Be less masculine: Report tells military sexual harassment undermines combat readiness
Promoting empathy and cracking down on hypermasculinity may help the Department of Defense to reduce unwanted sexual behavior and improve combat readiness, a new government report on sexual violence in the military says.
Unwanted sexual behaviors ‒ such as sexual harassment, sexual assault, and domestic violence ‒ “undermine core values, unit cohesion, combat readiness, and public goodwill,” says the report, published this month by the Government Accountability Office (GAO) and signed by Brenda Farrell, director of defense capabilities and management.
The report pointed out that “interconnected, inappropriate behaviors” are part of a “continuum of harm” that creates a climate conducive to sexual harassment, assault and violence. The National Defense Authorization Act (NDAA) for fiscal year 2017 expanded the definition of sexual harassment in the military beyond sex discrimination, to make it “an adverse behavior on the spectrum of behavior that can contribute to an increase in the incidence of sexual assault.” Both the Pentagon and the separate service branches have yet to update their policies to reflect this new definition, the GAO found.
The report also urged the Pentagon to incorporate the guidelines for preventing and dealing with sexual violence developed by the Centers for Disease Control and Prevention (CDC).
The Pentagon is ignoring risk factors identified by the CDC such as “alcohol and drug use, hypermasculinity, emotionally unsupportive family environments, general tolerance of sexual violence within the community, and societal norms that support male superiority and sexual entitlement,” the report says.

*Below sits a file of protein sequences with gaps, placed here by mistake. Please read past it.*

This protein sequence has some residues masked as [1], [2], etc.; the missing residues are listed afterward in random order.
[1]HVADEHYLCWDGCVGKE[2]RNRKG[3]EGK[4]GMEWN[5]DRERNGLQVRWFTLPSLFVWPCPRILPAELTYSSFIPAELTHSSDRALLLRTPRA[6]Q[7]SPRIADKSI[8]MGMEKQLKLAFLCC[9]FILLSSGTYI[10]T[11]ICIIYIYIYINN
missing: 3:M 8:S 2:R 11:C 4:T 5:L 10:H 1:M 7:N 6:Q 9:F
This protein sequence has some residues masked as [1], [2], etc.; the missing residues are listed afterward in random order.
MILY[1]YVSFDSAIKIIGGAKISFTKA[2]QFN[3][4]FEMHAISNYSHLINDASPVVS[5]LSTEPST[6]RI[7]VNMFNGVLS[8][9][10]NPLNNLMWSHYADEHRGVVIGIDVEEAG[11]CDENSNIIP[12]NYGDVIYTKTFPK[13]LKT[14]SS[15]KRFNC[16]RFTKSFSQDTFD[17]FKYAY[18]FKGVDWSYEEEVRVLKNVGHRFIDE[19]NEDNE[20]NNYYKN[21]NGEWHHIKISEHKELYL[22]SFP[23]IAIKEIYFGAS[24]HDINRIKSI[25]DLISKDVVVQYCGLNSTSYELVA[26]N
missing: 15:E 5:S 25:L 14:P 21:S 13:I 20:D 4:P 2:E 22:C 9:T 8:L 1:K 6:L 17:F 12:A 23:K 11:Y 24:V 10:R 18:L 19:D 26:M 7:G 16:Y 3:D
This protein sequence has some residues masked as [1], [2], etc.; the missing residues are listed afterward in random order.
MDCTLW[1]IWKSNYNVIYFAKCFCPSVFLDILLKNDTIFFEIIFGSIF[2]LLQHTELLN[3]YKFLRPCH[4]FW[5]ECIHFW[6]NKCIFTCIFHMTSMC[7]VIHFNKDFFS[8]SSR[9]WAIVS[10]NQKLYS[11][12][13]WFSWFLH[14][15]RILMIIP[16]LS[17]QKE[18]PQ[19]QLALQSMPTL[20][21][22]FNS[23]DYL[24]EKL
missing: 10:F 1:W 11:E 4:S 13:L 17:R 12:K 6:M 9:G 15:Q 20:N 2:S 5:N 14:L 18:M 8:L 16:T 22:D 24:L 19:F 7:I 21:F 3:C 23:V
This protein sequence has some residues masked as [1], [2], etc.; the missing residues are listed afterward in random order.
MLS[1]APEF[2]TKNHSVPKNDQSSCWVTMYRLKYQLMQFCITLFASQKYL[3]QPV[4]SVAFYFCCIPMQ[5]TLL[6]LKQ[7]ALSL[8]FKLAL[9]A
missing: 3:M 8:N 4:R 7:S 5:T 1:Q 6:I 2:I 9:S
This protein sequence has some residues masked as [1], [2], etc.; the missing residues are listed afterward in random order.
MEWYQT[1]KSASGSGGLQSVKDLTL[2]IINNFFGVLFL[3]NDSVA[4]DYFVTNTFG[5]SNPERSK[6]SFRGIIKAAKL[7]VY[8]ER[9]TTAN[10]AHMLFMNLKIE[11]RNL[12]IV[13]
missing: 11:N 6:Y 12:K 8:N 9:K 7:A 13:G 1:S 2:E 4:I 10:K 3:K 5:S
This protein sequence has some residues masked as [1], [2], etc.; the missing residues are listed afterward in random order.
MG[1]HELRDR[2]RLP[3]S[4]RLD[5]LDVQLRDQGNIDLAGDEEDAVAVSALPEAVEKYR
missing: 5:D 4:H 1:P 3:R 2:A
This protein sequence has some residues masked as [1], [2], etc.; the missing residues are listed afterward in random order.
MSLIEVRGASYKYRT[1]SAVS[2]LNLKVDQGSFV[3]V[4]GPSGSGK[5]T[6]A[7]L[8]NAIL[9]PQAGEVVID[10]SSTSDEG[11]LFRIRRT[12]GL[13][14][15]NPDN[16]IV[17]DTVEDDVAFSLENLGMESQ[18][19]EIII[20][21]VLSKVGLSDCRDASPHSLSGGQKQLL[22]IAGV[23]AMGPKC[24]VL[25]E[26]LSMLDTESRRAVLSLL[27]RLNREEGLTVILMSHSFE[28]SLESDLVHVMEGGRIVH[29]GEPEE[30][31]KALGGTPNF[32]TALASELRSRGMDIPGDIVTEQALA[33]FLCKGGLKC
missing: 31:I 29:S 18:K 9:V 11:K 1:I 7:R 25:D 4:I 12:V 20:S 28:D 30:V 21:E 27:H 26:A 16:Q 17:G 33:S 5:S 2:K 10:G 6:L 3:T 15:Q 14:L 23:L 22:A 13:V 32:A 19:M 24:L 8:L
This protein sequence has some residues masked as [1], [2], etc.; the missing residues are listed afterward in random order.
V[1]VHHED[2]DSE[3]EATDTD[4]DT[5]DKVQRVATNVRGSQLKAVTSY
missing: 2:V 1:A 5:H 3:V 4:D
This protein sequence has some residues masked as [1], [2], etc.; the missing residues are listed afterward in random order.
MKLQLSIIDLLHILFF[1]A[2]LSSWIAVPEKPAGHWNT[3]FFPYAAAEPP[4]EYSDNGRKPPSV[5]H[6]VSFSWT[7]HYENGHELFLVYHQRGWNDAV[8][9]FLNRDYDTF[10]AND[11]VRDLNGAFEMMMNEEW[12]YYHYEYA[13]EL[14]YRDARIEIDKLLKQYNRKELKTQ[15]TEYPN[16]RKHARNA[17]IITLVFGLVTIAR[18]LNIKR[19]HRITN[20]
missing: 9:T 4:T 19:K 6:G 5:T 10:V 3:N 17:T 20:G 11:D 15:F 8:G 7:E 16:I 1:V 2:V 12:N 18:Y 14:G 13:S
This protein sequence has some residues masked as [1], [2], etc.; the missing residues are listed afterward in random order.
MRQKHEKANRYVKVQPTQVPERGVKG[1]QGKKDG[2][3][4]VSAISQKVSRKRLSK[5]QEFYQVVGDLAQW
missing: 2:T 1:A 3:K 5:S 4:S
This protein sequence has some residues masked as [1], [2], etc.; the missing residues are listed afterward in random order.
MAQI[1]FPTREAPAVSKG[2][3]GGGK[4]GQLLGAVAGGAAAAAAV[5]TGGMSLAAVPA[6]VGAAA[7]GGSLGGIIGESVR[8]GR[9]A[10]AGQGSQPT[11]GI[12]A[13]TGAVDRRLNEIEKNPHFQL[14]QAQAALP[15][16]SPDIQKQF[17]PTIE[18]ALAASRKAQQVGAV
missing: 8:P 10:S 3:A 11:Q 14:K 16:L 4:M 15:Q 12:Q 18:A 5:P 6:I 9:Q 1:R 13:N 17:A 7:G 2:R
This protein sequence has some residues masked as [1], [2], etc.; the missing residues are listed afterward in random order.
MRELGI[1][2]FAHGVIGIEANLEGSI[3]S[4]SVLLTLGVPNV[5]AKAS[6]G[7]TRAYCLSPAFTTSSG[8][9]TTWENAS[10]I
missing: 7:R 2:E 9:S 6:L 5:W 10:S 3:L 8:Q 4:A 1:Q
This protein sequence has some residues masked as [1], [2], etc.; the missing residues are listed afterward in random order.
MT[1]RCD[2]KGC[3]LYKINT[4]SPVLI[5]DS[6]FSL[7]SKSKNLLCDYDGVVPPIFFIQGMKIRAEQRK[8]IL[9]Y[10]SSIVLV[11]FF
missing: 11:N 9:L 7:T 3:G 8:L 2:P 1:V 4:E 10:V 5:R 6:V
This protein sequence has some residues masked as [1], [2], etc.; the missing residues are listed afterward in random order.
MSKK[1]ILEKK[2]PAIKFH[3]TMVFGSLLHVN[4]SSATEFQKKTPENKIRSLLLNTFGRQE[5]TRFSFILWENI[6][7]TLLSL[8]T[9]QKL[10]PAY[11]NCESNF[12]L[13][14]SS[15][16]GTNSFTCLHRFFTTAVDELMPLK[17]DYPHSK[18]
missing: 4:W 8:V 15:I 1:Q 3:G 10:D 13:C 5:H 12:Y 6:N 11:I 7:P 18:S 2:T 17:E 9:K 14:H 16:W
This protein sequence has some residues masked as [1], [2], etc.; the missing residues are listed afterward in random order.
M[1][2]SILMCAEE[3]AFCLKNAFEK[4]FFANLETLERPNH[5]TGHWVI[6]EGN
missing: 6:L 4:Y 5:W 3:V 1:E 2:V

Also ignored by the DoD are protective factors such as “emotional health and connectedness, and empathy and concern for how one’s actions affect others.”
“CDC’s research has also established that survivors of one form of violence are more likely to be victims of other forms of violence, that survivors of violence are at higher risk for behaving violently, and that people who behave violently are more likely to commit other forms of violence,” the GAO report notes, apparently seeking to make a distinction between violence in authorized military conflict and personal violence.
Noting that the DoD instructed the services in 2014 to develop mechanisms for reporting incidents of sexual harassment anonymously, the GAO said that such mechanisms are not yet part of the department-wide sexual violence policies.
Additionally, each service branch uses a different database format to record formal complaints of sexual harassment ‒ the Navy uses Excel spreadsheets, for example. While the GAO does not go as far as to recommend a single database, the report does advocate “improving and standardizing data collection” so that the Department of Defense can “further develop its understanding of the connection between unwanted sexual behaviors.”
Having a single standard across service branches would also be helpful, the GAO report says, noting that the US Marine Corps (USMC) updated its standards of conduct in May. The USMC made the change in response to the “Marines United” scandal, where current and former members posted nude photos of female recruits in a Facebook group, along with disparaging comments. While the Marines now consider posting nude photos of others without consent to be harassment, other service branches do not as of yet.
The GAO report comes at a time of renewed interest in sexual harassment in the US. Accusations of improper behavior have forced a number of Hollywood celebrities, media executives and members of Congress to resign or be removed from public life.
In 2015, the Obama administration lifted restrictions on having women in combat roles and set a deadline for allowing openly transgender troops to serve. In July this year, President Donald Trump said he would not allow transgender people to serve “in any capacity,” citing “tremendous medical costs and disruption” to the military. The matter is currently being fought over in the courts.
So far, only men are required to register for potential draft (“Selective Service”) under US law. Attempts to expand the requirement to women have failed to get enough votes in Congress.